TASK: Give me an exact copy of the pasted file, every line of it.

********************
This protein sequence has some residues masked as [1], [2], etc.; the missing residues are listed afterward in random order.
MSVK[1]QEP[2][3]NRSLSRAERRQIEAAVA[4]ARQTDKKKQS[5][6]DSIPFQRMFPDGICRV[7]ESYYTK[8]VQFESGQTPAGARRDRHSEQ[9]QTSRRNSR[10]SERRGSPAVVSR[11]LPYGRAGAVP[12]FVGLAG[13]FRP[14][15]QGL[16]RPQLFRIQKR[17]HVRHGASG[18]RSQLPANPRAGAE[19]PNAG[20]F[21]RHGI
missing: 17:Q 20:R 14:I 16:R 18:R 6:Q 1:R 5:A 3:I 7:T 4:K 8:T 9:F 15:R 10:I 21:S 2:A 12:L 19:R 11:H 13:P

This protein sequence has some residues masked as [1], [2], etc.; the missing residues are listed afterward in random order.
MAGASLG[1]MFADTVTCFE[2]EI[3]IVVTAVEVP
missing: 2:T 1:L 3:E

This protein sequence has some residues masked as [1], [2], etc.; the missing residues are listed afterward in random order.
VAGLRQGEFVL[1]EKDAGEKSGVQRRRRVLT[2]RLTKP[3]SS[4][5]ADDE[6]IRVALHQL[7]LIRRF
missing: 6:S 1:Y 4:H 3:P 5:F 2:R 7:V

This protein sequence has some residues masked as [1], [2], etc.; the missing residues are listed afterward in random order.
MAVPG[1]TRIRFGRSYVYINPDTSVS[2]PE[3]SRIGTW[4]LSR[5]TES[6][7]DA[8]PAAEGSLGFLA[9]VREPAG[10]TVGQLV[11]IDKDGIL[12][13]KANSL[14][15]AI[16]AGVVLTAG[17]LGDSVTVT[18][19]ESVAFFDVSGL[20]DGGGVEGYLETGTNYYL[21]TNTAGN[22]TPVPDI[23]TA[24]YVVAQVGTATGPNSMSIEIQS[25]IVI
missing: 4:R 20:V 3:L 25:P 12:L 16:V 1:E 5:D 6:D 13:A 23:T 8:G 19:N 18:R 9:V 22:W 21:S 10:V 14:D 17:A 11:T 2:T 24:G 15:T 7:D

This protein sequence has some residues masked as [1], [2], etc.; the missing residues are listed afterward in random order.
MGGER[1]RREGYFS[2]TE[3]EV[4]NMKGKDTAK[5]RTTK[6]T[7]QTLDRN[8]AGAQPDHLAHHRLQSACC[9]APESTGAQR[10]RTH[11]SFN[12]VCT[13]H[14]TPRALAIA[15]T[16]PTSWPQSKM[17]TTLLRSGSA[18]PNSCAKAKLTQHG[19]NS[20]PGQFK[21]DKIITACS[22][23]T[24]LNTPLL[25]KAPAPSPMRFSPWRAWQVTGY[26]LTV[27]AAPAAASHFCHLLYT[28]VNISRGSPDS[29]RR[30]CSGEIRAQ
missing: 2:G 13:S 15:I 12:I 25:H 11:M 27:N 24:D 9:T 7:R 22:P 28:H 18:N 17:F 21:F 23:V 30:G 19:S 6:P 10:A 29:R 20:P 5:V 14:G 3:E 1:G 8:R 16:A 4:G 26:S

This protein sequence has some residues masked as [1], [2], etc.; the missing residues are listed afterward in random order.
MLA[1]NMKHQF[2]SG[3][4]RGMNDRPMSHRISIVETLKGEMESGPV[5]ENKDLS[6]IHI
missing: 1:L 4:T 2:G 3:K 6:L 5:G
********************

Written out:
This protein sequence has some residues masked as [1], [2], etc.; the missing residues are listed afterward in random order.
MSVK[1]QEP[2][3]NRSLSRAERRQIEAAVA[4]ARQTDKKKQS[5][6]DSIPFQRMFPDGICRV[7]ESYYTK[8]VQFESGQTPAGARRDRHSEQ[9]QTSRRNSR[10]SERRGSPAVVSR[11]LPYGRAGAVP[12]FVGLAG[13]FRP[14][15]QGL[16]RPQLFRIQKR[17]HVRHGASG[18]RSQLPANPRAGAE[19]PNAG[20]F[21]RHGI
missing: 17:Q 20:R 14:I 16:R 18:R 6:Q 1:R 5:A 3:I 7:T 4:K 8:T 9:F 15:R 10:I 21:S 2:A 12:L 19:R 11:H 13:P

This protein sequence has some residues masked as [1], [2], etc.; the missing residues are listed afterward in random order.
MAGASLG[1]MFADTVTCFE[2]EI[3]IVVTAVEVP
missing: 2:T 1:L 3:E

This protein sequence has some residues masked as [1], [2], etc.; the missing residues are listed afterward in random order.
VAGLRQGEFVL[1]EKDAGEKSGVQRRRRVLT[2]RLTKP[3]SS[4][5]ADDE[6]IRVALHQL[7]LIRRF
missing: 6:S 1:Y 4:H 3:P 5:F 2:R 7:V

This protein sequence has some residues masked as [1], [2], etc.; the missing residues are listed afterward in random order.
MAVPG[1]TRIRFGRSYVYINPDTSVS[2]PE[3]SRIGTW[4]LSR[5]TES[6][7]DA[8]PAAEGSLGFLA[9]VREPAG[10]TVGQLV[11]IDKDGIL[12][13]KANSL[14][15]AI[16]AGVVLTAG[17]LGDSVTVT[18][19]ESVAFFDVSGL[20]DGGGVEGYLETGTNYYL[21]TNTAGN[22]TPVPDI[23]TA[24]YVVAQVGTATGPNSMSIEIQS[25]IVI
missing: 4:R 20:V 3:L 25:P 12:L 16:V 1:E 5:D 6:D 13:A 23:T 8:G 19:N 18:R 9:V 22:W 21:S 10:V 14:D 17:A 11:T 2:T 24:G 15:T 7:D

This protein sequence has some residues masked as [1], [2], etc.; the missing residues are listed afterward in random order.
MGGER[1]RREGYFS[2]TE[3]EV[4]NMKGKDTAK[5]RTTK[6]T[7]QTLDRN[8]AGAQPDHLAHHRLQSACC[9]APESTGAQR[10]RTH[11]SFN[12]VCT[13]H[14]TPRALAIA[15]T[16]PTSWPQSKM[17]TTLLRSGSA[18]PNSCAKAKLTQHG[19]NS[20]PGQFK[21]DKIITACS[22][23]T[24]LNTPLL[25]KAPAPSPMRFSPWRAWQVTGY[26]LTV[27]AAPAAASHFCHLLYT[28]VNISRGSPDS[29]RR[30]CSGEIRAQ
missing: 2:G 13:S 15:I 12:I 25:H 11:M 27:N 24:D 9:T 7:R 22:P 28:H 18:N 17:F 21:F 23:V 30:G 19:S 6:P 10:A 29:R 20:P 5:V 14:G 3:E 1:G 8:R 16:A 4:G 26:S

This protein sequence has some residues masked as [1], [2], etc.; the missing residues are listed afterward in random order.
MLA[1]NMKHQF[2]SG[3][4]RGMNDRPMSHRISIVETLKGEMESGPV[5]ENKDLS[6]IHI
missing: 1:L 4:T 2:G 3:K 6:L 5:G